AUTO INDUSTRY NEWS

NHTSA proposes new minimum sound requirements for hybrid and electric vehicles

NHTSA proposes new minimum sound requirements for hybrid and electric vehicles image

Text: / Photos: | posted January 08, 2013 12:28

To allow all pedestrians to detect vehicles that do not make sound

The U.S. Department of Transportation's National Highway Traffic and Safety Administration(NHTSA) have submitted a proposal that both hybrid and electric vehicles should emit a sound that meets the minimum standard while driving at low speeds in order to help pedestrians be more aware of the said vehicle.

"Safety is our highest priority, and this proposal will help keep everyone using our nation's streets and roadways safe, whether they are motorists, bicyclists or pedestrians, and especially the blind and visually impaired," said U.S. Transportation Secretary Ray LaHood.

Hybrid and electric vehicles normally produces minimal noise while operating at low speeds(for hybrid vehicles) as they do not rely on traditional internal combustion engines making them difficult to detect for pedestrians and even poses a greater hazard for blind and visually impaired individuals.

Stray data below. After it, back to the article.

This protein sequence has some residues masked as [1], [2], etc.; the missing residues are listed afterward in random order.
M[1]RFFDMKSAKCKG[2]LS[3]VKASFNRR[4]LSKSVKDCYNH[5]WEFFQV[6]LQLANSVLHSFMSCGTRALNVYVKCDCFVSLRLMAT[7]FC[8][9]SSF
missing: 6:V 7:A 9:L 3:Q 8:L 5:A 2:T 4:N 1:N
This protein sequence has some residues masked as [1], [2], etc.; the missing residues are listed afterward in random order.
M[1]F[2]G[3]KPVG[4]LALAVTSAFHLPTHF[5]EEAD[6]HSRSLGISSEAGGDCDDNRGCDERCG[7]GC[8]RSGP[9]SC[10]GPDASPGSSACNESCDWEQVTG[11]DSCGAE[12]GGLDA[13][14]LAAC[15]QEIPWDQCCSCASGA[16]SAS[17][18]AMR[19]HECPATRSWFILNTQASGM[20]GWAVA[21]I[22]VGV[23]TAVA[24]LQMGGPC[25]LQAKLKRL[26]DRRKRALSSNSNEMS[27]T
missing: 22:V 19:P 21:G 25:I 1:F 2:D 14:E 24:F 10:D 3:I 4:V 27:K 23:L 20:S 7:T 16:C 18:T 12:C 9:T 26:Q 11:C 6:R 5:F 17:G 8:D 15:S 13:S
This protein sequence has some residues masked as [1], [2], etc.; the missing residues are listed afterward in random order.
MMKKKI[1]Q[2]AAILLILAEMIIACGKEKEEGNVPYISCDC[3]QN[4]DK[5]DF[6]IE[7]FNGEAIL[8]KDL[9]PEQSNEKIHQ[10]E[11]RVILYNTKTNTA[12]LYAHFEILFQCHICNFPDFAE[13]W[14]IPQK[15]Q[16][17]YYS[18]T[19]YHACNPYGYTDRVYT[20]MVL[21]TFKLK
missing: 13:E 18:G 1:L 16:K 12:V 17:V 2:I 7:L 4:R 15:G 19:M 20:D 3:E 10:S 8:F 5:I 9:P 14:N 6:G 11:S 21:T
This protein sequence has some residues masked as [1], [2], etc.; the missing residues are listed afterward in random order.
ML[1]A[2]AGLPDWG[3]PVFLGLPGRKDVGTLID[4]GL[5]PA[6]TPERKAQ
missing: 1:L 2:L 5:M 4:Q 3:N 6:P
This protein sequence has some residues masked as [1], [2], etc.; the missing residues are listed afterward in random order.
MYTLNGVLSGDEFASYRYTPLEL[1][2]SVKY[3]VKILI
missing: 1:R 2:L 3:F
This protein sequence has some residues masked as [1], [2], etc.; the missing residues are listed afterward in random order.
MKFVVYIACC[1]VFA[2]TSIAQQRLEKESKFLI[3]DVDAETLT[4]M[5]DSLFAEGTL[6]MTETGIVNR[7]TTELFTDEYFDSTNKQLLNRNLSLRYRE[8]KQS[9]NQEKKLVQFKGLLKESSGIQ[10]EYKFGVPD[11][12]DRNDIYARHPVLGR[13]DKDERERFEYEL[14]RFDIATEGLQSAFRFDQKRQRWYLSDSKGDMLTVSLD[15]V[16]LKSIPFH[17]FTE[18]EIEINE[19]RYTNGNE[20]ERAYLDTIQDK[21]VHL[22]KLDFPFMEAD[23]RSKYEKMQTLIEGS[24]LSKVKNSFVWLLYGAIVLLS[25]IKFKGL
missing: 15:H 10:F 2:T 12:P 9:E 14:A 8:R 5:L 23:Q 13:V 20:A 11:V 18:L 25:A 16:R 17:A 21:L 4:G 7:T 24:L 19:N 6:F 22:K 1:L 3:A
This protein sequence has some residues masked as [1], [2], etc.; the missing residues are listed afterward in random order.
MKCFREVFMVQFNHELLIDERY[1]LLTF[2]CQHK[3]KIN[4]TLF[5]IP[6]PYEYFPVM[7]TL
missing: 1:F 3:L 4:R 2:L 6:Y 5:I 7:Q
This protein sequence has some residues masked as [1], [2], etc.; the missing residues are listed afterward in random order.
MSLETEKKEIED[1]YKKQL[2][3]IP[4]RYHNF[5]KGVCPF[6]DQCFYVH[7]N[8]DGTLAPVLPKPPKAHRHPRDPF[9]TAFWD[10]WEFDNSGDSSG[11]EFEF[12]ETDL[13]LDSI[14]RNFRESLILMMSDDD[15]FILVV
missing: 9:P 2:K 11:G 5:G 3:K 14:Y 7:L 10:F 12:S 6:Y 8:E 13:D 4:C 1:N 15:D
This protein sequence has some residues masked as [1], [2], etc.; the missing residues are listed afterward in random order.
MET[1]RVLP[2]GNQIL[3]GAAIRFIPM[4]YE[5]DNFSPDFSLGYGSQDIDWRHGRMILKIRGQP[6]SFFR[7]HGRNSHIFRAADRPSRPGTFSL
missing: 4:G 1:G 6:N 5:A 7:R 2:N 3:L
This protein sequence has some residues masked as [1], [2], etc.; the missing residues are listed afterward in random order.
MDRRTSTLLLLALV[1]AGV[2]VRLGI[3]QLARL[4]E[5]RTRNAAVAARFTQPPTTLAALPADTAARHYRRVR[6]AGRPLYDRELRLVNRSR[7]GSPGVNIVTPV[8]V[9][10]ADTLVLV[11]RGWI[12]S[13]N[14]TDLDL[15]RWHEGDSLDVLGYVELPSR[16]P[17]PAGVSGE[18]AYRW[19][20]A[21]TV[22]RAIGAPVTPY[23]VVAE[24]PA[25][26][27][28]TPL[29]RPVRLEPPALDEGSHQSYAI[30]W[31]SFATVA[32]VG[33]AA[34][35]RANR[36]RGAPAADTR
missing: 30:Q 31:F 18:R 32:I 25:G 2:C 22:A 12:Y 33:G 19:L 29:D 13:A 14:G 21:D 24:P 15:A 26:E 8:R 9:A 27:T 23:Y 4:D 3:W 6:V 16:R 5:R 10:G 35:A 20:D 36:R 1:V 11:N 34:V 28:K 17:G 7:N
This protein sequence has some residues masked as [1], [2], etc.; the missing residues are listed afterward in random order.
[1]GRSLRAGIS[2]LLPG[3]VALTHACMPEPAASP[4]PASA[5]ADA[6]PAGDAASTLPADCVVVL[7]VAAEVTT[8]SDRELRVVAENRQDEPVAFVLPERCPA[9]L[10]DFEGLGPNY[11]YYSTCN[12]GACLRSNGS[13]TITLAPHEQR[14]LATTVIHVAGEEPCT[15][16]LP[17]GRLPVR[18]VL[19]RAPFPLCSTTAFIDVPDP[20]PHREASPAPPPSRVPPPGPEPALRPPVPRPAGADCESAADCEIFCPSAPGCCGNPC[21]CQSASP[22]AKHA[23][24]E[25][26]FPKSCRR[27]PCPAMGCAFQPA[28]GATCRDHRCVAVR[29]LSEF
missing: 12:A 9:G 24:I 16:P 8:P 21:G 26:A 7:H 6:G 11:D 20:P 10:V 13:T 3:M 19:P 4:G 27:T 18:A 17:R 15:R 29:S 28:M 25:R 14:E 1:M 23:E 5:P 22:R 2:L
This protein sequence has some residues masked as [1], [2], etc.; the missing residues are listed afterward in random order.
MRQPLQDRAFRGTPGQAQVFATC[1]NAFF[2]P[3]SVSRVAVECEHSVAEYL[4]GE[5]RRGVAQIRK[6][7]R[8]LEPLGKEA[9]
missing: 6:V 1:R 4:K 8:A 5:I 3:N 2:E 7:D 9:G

The proposed standard, Federal Motor Vehicle Safety Standard No. 141, would fulfill Congress' mandate in the Pedestrian Safety Enhancement Act that hybrid and electric vehicles meet minimum sound requirements so that pedestrians are able to detect the presence, direction and location of these vehicles when they are operating at low speeds.

"Our proposal would allow manufacturers the flexibility to design different sounds for different makes and models while still providing an opportunity for pedestrians, bicyclists and the visually impaired to detect and recognize a vehicle and make a decision about whether it is safe to cross the street," said NHTSA Administrator David Strickland.

Panamera

The sounds emitted by the said vehicles would need to be detectable under a wide range of street noises and other ambient background sounds when the vehicle is traveling under 18 miles per hour. At 18 miles per hour and above, vehicles make sufficient noise to allow pedestrians and bicyclists to detect them without added sound.

Each automaker would have a significant range of choices about the sounds it chooses for its vehicles, but the characteristics of those sounds would need to meet certain minimum requirements. In addition, each vehicle of the same make and model would need to emit the same sound or set of sounds.

NHTSA estimates that if this proposal were implemented there would be 2,800 fewer pedestrian and cyclist injuries over the life of each model year of hybrid cars, trucks and vans and low speed vehicles, as compared to vehicles without sound.